24. In some circumstances, the options will differ significantly in terms of their non-quantifiable benefits, such as town centre location, accessibility, ambience and general environmental features. These can be assessed using weighting and scoring methodology. Under this methodology, the different options can be given a score for each of the factors, such as town centre location. Then each of the factors can be given a weight, representing their relative importance, by the advisory team. The sum of weighted scores can then be used to rank the options by their level of output.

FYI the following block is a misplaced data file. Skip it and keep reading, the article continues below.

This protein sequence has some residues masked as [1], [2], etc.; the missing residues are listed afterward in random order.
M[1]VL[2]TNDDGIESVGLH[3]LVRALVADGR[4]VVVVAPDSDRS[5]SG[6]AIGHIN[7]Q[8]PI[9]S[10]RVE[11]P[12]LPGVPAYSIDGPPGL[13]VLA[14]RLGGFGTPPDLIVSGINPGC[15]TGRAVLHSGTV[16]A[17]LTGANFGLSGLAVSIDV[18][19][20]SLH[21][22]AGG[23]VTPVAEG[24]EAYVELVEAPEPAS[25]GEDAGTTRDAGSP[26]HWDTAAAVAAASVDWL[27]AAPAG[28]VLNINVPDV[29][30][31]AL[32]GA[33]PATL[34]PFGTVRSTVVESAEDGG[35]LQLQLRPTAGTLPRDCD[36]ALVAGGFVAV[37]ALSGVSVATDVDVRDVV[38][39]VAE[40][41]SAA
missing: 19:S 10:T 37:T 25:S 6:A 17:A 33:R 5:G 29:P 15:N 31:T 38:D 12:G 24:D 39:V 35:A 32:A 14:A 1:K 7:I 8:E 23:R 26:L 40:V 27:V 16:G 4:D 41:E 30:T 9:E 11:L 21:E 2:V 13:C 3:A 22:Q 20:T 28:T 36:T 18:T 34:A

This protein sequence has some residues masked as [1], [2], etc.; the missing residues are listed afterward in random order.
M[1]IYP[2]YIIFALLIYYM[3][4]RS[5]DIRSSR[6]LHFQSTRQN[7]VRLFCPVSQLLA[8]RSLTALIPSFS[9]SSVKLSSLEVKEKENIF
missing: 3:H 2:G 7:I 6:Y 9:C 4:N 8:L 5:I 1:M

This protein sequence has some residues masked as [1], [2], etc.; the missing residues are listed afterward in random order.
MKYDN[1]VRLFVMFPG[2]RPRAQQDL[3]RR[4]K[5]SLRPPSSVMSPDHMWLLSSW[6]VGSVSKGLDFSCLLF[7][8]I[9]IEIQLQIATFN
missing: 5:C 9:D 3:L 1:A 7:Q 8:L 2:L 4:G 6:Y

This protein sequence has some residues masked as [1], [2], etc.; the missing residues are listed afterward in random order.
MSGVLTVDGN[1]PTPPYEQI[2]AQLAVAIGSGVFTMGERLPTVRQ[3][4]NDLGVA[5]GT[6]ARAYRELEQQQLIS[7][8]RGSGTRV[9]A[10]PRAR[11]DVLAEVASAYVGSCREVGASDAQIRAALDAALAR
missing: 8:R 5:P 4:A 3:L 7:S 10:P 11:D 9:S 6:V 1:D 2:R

Preferred option

25. The economic and financial costs of the options, the results of the sensitivity testing and the ranking of options in terms of their outputs and policy considerations should then be considered together to determine which option gives the best value for money. This will not always be the cheapest option, as other options may offer a much better balance of benefits to cost, or be significantly less risky. The budgetary consequences and affordability of the preferred option must also be considered and it is therefore essential that a separate financial appraisal is undertaken and that the relevant specialist finance function is involved in the evaluation process. It may be useful to undertake a weighting and scoring exercise (as outlined above) to determine the shortlist of options.